Olmert is out to lunch

By Ted Belman

INN has a review by Ezra HaLevi of Olmert’s recent press conference. He is wedded to the two state solution as we know, but also distorts reality and is engaged in spin.

Olmert began by delivering a prepared statement in English, saying that although Israel, backed by the Quartet (US, UN, Russia and European Union), will not accept a Palestinian Authority (PA) government that does not accept Israel�s right to exist and shun terror, he will continue to conduct talks with PA Chairman Mahmoud Abbas of Fatah.

Abbas has never shunned terror so why talk to him.

“I will continue to maintain the bilateral track. I will meet with Abu Mazen [Abbas]. My staff will meet with his staff on a regular basis, hoping to create the necessary environment that will be helpful for the relations between us and them. We want to contribute to the quality of life of the Palestinian people living in Gaza and in the West Bank. We believe that however mistaken their leadership can sometimes be, people don’t have to suffer from the mistakes of their leaders.”

Hey get a grip. These people chose Hamas and support their policies. If the US can refuse to talk with Iran until it stops work on uranium enrichment then Israel can refuse to talk with Abbas until he stops terror.

Now here is a surprising statement

“… but I think that the Iranians are not as close to the technological threshold as they claim to be.”

I thought Israel wants to increase fears of a nuclear bomb not allay them.

I am absolutely loyal to the same position that I expressed before the election, that there should be a two-state solution and that the Palestinians will have a contiguous territory in the West Bank.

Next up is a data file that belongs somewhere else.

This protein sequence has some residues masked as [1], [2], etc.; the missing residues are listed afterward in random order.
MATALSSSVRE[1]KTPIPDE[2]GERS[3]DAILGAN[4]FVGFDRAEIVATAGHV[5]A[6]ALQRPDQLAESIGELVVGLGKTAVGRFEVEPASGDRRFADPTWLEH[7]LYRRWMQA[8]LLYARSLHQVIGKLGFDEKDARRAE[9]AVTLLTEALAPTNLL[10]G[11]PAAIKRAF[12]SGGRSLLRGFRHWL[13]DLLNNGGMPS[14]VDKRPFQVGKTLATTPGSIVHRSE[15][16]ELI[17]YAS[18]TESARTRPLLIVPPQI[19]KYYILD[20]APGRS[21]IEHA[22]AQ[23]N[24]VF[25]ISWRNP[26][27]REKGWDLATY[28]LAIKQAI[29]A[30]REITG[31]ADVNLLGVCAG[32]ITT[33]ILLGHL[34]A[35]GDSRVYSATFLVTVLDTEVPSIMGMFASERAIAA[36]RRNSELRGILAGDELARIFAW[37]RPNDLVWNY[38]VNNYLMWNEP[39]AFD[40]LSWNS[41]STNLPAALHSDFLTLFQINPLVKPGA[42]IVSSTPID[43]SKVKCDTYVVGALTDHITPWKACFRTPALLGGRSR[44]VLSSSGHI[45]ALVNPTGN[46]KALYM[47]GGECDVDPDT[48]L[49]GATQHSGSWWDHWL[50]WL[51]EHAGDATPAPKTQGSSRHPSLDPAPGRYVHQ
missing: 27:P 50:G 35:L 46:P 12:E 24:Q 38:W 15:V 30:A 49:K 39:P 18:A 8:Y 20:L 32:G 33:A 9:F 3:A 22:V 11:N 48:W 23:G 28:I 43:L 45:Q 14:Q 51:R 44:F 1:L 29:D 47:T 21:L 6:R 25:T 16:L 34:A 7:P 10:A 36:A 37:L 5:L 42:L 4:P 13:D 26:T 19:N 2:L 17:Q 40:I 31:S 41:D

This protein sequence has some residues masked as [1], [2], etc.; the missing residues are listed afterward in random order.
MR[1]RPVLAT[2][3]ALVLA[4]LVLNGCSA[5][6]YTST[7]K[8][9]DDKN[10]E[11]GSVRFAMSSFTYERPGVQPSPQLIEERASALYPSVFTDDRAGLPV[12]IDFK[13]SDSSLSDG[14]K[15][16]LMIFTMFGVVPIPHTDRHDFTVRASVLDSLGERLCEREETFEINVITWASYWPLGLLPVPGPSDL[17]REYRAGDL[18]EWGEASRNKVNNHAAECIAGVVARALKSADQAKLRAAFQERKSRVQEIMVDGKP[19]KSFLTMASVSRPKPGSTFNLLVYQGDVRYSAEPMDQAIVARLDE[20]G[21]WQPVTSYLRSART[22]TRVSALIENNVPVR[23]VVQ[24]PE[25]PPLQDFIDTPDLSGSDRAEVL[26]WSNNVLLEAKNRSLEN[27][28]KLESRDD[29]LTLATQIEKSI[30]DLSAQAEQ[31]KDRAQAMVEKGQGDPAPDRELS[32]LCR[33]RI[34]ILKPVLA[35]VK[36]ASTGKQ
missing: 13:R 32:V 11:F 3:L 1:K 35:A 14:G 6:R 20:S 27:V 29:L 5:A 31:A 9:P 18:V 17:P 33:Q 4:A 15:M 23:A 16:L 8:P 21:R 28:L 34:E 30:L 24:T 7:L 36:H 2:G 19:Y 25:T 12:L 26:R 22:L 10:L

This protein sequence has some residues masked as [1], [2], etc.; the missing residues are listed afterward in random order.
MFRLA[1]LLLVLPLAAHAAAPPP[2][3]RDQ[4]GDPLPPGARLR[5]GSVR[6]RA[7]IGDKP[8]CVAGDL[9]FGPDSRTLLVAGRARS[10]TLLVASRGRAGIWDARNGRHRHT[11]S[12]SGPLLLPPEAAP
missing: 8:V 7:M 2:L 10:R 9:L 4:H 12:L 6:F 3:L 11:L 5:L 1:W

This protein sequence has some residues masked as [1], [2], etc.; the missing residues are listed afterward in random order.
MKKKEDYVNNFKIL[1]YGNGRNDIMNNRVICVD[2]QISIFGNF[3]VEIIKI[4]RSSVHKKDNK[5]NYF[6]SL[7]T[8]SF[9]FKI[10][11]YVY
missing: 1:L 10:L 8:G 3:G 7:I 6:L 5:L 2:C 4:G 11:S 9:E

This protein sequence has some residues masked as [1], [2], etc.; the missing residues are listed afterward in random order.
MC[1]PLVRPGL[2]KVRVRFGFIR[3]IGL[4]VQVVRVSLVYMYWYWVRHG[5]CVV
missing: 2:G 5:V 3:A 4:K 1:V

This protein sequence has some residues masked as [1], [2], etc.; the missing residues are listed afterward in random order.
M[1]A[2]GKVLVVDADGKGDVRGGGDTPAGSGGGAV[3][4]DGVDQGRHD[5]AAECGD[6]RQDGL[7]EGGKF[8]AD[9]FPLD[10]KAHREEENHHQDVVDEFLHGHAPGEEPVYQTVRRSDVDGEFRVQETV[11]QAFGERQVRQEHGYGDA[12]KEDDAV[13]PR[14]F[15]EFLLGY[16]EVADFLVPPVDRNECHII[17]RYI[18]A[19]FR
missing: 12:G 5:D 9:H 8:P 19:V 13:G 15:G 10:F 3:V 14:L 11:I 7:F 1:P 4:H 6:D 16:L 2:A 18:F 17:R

Notice that he specifically said the Westbank only, whereas contiguity usually refers to the Westbank and Gaza. Good for him.

“There is not any violation of the basic Israeli commitment that there will not be any building outside of the existing settlement limits as they were. There is natural growth and everything that was done was done within the framework of the existing settlements as a result of natural growth. There is not any government building, there is no policy of building, there are no government investments in the territories, certainly not in the last year.”

He really should have said that so long as the Arabs aren’t bound by their commitments, Israel will not be bound by its commitments.

As for Israel’s response to terror,

“The answer is that we are not going to restrain ourselves forever. However, I’m not going to give you now any specific timetable or dates of when we are going to respond, but it is clear that the patience of Israel is being tested [only] too often and I think that it is a terrible mistake by the factions in Gaza that are stretching and challenging the Israeli patience for such a long time. At the end, we will respond and we will reach out for those who are responsible for the threats and for the shooting against innocent Israelis.”

The Arabs must really be worried.

Asked if he was not just “spinning wheels” in summit meetings with PA leaders, [good question]

“I’ll never lose my desire to talk with every Palestinian that I will find a genuine potential partner for peace with the State of Israel Unfortunately, there are not too many, and I personally think that we have to realize that the Palestinians are divided. I will not speak with Hamas, I will not speak with Mashaal, I will not speak with Haniyeh, I will not speak with a government which does not accept the very right of Israel to exist as a Jewish state as it is. But if the Palestinian president, who was directly elected by the people, shares these basic commitments and repeats it publicly and formally, do I have to also say to him: I will not talk with you?”